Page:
It took me a while to remember my first yoga class, not because I'm a phenomenal yogi that was chaturanga'ing with the best of them before her 12th birthday, but because I tucked it far, far away, in the oft-ignored section of my brain generally reserved for things like the taste of sour milk and the smell of my dentist's office.
It was just over four years ago, in Boston. Rather than moving home to Missouri after my freshman year of college, I went to live with my sister in Beantown.
She dragged me to a Vinyasa class for beginners. She also had to drag me out 60 minutes later, after I'd collapsed in a pile of defeat on my mat. It was just...my feet! They were so far from my hands! And my shoulders -- is that pop normal? Are my hips supposed to be this uneven? How the f*ck is that girl balancing on the tip of her nose like that?!
“Breathe,” the teacher said. “In and out,” she urged.
It was miserable. But it was also good for me, and at the time, I'd do just about anything purportedly "good for me" (which, ironically, is not good for you at all).
So, I went to yoga regularly for the rest of the summer. When I returned to college, I tried every Bikram, Vinyasa and Ashtanga studio within reasonable driving distance, pushing, pulling and jamming my body further into every pose. I'd find my head tucked under my arm and wrapped around my leg -- red-faced from minimal oxygen -- and would (smugly) think about how much I'd improved.
Then, I found a little studio that sat above a little grocery store and a yogi named Bonnie. She taught me to be kind to my body, to be gentle with my joints and forgiving with my failures. She taught me to hold, to relax my jaw, release my tension and stop competing with the mats next to me.
And, finally, Bonnie taught me to breathe -- in and out, and in and out again -- with my shoulders as much as my soul.
I swear I went every day.
Eventually, I graduated and moved from North Carolina to New York. I bid Bonnie, but not yoga, a very sad farewell. I've experimented with other teachers, new studios and a variety of styles since my arrival. It has been the most humbling of humbling journeys.
There are days that I jump into ‘crow’ and pop my legs back into ‘chaturanga’ like I've been doing it my whole life. There are also days when I break, lose focus, fall to my mat and just, you know, breathe.
It's in those profoundly frustrating moments that I'm most aware of what yoga has taught me. Here’s what I’ve learned, and what you will learn, should you begin practicing yoga:
Acceptance Is The Key To Finding Peace
Is there one thing true yogis all share in common? Fantastic shoulders, you say? No! We aren't all built to have defined arms!
The answer is acceptance, most specifically in regards to a yogi’s own self. Yogis accept their bodies; they accept their lives. They see the things they have the power to change, and in the face of the things they can't change, they -- yes, you guessed it -- breathe. Yogis accept. They find peace.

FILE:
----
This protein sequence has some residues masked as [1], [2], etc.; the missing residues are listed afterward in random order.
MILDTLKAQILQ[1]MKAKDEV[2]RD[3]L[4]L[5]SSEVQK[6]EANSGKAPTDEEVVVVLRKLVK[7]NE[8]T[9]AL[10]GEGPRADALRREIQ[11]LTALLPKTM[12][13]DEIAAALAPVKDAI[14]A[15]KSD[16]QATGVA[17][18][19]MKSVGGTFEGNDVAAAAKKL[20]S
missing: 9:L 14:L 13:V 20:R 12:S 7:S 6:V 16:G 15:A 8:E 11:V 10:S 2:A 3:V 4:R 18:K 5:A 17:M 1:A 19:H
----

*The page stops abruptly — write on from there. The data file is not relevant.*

The healing powers of yoga extend well beyond the body, digging deeper into matters of the mind. Any pent-up stress, tension or negative emotion you are experiencing leads to an unhealthy state of mind and body. Practicing yoga calms the soul and eases the body, healing any detrimental ailment you may be facing.
Inversions Are Better For Our Bodies Than An Expensive Juice Cleanse
What happens, physically, when we age? Things, um, sag; they droop and they wrinkle…you get it. Would it be ignorant to assume gravity does not take a toll on our insides as much as our outsides? (Answer: it would).
Luckily, practicing yoga points us in the right direction and that direction is upside down.
Our lymphatic system is key in keeping us healthy. Lymph moves through our bodies, picking up toxins along the way (which our lymph nodes will later clear), according to muscle contractions and gravity.
So, turning upside down allows lymph to travel more easily into our respiratory systems, where many toxins enter our bodies. This means inversions are more effective (also less miserable) than any cleanse at ridding our bodies of toxins.
Flexibility Is Mental
What is the number one reason that people give as to why they could never -- “OMG, NEVER! I'd be so bad at it! No, really! I can't!” -- practice yoga?
People believe they are too "inflexible" to practice yoga. In reality, the state of a person’s hamstrings is hardly the issue; a tight IT band is rarely what halts one’s ability to shift further into a pose.
Rather, it's the mental inflexibility that holds us back. Our minds are afraid of falling on our face, onto our neighbor's mat, against the wall, or into the mirror.
A warning signal sent to our brains causes our bodies to tense up, catch our breath, and halt any progression. Yoga is a matter of stretching your muscles to release tension and any built-up negative emotion. Once you allow your body to assume the positions you want it to, you will feel the healing effects of yoga.
Calming the mind, with that oh-so-precious breath, solves a whole myriad of problems, both in class and out of class. That’s why I practice yoga: the calming, soothing effects. I have a ways to go in all that there is to learn from yoga, I'm certain. And I definitely have a long road to becoming as advanced as my life-saving yogi, Bonnie, but surely -- most surely -- I'm only a few, deep breaths away from accepting that truth.
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